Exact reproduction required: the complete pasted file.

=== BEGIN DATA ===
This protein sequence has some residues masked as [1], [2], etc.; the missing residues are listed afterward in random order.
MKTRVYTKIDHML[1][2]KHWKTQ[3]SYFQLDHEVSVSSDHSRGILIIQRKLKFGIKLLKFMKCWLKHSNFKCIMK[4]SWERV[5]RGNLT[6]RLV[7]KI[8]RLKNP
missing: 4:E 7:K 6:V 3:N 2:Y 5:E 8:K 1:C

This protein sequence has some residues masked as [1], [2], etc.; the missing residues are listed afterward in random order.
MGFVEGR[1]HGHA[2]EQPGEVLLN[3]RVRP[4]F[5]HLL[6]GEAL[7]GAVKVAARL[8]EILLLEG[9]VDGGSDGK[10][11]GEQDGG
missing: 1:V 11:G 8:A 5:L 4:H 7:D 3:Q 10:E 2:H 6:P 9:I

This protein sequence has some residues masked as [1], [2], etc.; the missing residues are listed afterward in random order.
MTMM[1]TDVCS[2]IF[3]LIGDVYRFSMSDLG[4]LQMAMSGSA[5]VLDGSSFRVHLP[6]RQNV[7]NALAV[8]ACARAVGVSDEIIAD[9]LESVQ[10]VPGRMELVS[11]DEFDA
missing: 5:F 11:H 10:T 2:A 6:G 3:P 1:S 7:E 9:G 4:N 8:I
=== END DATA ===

This protein sequence has some residues masked as [1], [2], etc.; the missing residues are listed afterward in random order.
MKTRVYTKIDHML[1][2]KHWKTQ[3]SYFQLDHEVSVSSDHSRGILIIQRKLKFGIKLLKFMKCWLKHSNFKCIMK[4]SWERV[5]RGNLT[6]RLV[7]KI[8]RLKNP
missing: 4:E 7:K 6:V 3:N 2:Y 5:E 8:K 1:C

This protein sequence has some residues masked as [1], [2], etc.; the missing residues are listed afterward in random order.
MGFVEGR[1]HGHA[2]EQPGEVLLN[3]RVRP[4]F[5]HLL[6]GEAL[7]GAVKVAARL[8]EILLLEG[9]VDGGSDGK[10][11]GEQDGG
missing: 1:V 11:G 8:A 5:L 4:H 7:D 3:Q 10:E 2:H 6:P 9:I

This protein sequence has some residues masked as [1], [2], etc.; the missing residues are listed afterward in random order.
MTMM[1]TDVCS[2]IF[3]LIGDVYRFSMSDLG[4]LQMAMSGSA[5]VLDGSSFRVHLP[6]RQNV[7]NALAV[8]ACARAVGVSDEIIAD[9]LESVQ[10]VPGRMELVS[11]DEFDA
missing: 5:F 11:H 10:T 2:A 6:G 3:P 1:S 7:E 9:G 4:N 8:I